A Rosenwald school in Seminole County, Oklahoma.

Rosenwald Hall in Seminole County, Okla. A Rosenwald School built in 1921 and placed on the National Register of Historic Places in 1984.

Credit: Andrew Feiler

Monday on Political Rewind, a conversation with author and photographer Andrew Feiler about his new book, A Better Life for Their Children: Julius Rosenwald, Booker T. Washington, and the 4,978 Schools That Changed America.

The cover for A Better Life For Their Children.
Credit: Andrew Feiler

The book tells the story of the unique partnership between business executive Julius Rosenwald and educator and public intellectual Booker T. Washington. Together, the pair would help build an abiding institution of public education in Black communities across the South.

Rosenwald grew up in a Jewish family and became the leader of one of the largest retailers in the world at the time, Sears, Roebuck and Company. A friendship and partnership with Booker T. Washington led the pair to raise money and support for the building of almost 5,000 schools for African American children between 1917 and 1937.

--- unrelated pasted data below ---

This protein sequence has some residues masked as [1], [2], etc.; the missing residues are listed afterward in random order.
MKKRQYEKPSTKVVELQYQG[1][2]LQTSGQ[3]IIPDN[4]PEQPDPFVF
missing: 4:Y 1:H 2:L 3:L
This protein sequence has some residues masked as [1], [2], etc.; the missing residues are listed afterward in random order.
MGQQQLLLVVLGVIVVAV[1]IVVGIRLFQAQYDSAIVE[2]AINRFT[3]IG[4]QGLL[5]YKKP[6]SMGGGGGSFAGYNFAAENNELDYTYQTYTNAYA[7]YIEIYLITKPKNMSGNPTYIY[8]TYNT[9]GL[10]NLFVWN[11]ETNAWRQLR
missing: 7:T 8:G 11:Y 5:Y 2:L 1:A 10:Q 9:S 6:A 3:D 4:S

Of the original 4,978 Rosenwald Schools across 15 southern and border states, only about 500 survive. While some have been repurposed and a handful remain active schools, many remain unrestored and at risk of collapse. To tell this story visually, Andrew Feiler drove more than 25,000 miles, photographed 105 schools, and interviewed dozens of former students, teachers, preservationists, and community leaders in all 15 of the program states.

Feiler, a fifth-generation Georgian, tells the stories of some of the students who went to the schools, including civil rights icon John Lewis and Maya Angelou.

Two women stand in a Rosenwald school holding history artifacts from the school's history.

Valerie Coleman and Marian Coleman, two curators behind the Noble Hill-Wheeler Memorial Center in Cassville, Ga. Marian is a descendant of Webster Wheeler, who built the Noble Hill Rosenwald School.

Credit: Andrew Feiler

Beyond the photographic documentation, A Better Life for Their Children includes essays from three voices. Congressman Lewis, who attended a Rosenwald school in Alabama, provides an introduction; historian and preservationist Jeanne Cyriaque pens a history of the Rosenwald program; and Brent Leggs, director of African American Cultural Heritage at the National Trust for Historic Preservation, writes an afterword calling for the preservation of iconic history.


Andrew Feiler — Author, Photographer "A Better Life for Their Children: Julius Rosenwald, Booker T. Washington, and the 4,978 Schools That Changed America."

Jim Galloway — Former Politics Writer, The Atlanta Journal-Constitution